Serious Eats: Recipes
The Crisper Whisperer: Parsnip Spice Cake
You may know Carolyn Cope as Umami Girl. She stops by on Tuesdays with ideas on preparing fruits and vegetables. —The Mgmt.
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Even when you run around town calling yourself a "crisper whisperer," you do occasionally end up with a fridge full of dreary looking, unattended-to vegetables. More than two weeks ago I bought a large bag of parsnips and added half of them to a pot of braised short ribs. (I thought about sharing that recipe with you, but we ate it all before I took any photos. Alas.) Recently I've been running across a lot of great-looking recipes for parsnip soups of various types. I kept planning to test a few of those, but there always seemed to be something else to cook first. Poor parsnips.
The further we got from the purchase-on date, and the slightly less delightful the parsnips began to look, the more I realized that the phrase "necessity is the mother of invention" was clearly coined in the presence of parsnips. And it may well have been, since parsnips have been in the Western culinary vernacular for thousands upon thousands of years.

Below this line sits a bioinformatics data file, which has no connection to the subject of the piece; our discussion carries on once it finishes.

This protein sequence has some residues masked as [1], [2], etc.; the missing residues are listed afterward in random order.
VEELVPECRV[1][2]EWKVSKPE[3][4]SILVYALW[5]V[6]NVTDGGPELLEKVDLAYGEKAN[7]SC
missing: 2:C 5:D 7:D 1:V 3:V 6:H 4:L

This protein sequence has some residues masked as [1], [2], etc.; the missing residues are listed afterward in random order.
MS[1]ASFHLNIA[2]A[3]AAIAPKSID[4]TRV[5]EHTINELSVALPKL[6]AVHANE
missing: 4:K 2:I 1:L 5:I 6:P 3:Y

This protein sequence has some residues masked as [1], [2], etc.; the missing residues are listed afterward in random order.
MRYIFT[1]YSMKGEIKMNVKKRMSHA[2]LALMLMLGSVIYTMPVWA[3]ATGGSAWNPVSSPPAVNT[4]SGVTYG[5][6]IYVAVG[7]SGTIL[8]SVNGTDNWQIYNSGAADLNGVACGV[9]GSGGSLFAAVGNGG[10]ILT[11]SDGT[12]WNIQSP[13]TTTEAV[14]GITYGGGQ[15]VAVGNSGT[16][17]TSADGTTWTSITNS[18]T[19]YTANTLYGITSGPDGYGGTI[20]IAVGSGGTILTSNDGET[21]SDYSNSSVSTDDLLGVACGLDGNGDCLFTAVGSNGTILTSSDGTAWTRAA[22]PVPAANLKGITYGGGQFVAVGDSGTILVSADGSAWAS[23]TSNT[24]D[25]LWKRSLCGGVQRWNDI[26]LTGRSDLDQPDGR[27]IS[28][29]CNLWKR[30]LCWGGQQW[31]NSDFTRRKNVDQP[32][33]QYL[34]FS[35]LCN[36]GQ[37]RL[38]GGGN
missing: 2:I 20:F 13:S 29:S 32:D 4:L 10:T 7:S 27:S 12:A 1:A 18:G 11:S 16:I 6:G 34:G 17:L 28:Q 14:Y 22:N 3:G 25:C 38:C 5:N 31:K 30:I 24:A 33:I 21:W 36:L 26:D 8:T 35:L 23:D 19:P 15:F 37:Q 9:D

According to The Produce Bible, parsnips were prevalent in the Roman Empire, were used as sucking toys to soothe babies during the Middle Ages, and were the most commonly used winter vegetable throughout much of Europe until the potato was introduced in the 18th century. Colonists in the new world used parsnips for everything from wine to pudding to chips. It's a shame we relegate them to purées and braises most of the time these days. If you don't agree with me about that yet, you should really have a bite of this earthy, perfectly spiced parsnip cake.
Parsnip Spice Cake
About the author: Carolyn Cope writes Umami Girl and manages a CSA in Hoboken, New Jersey.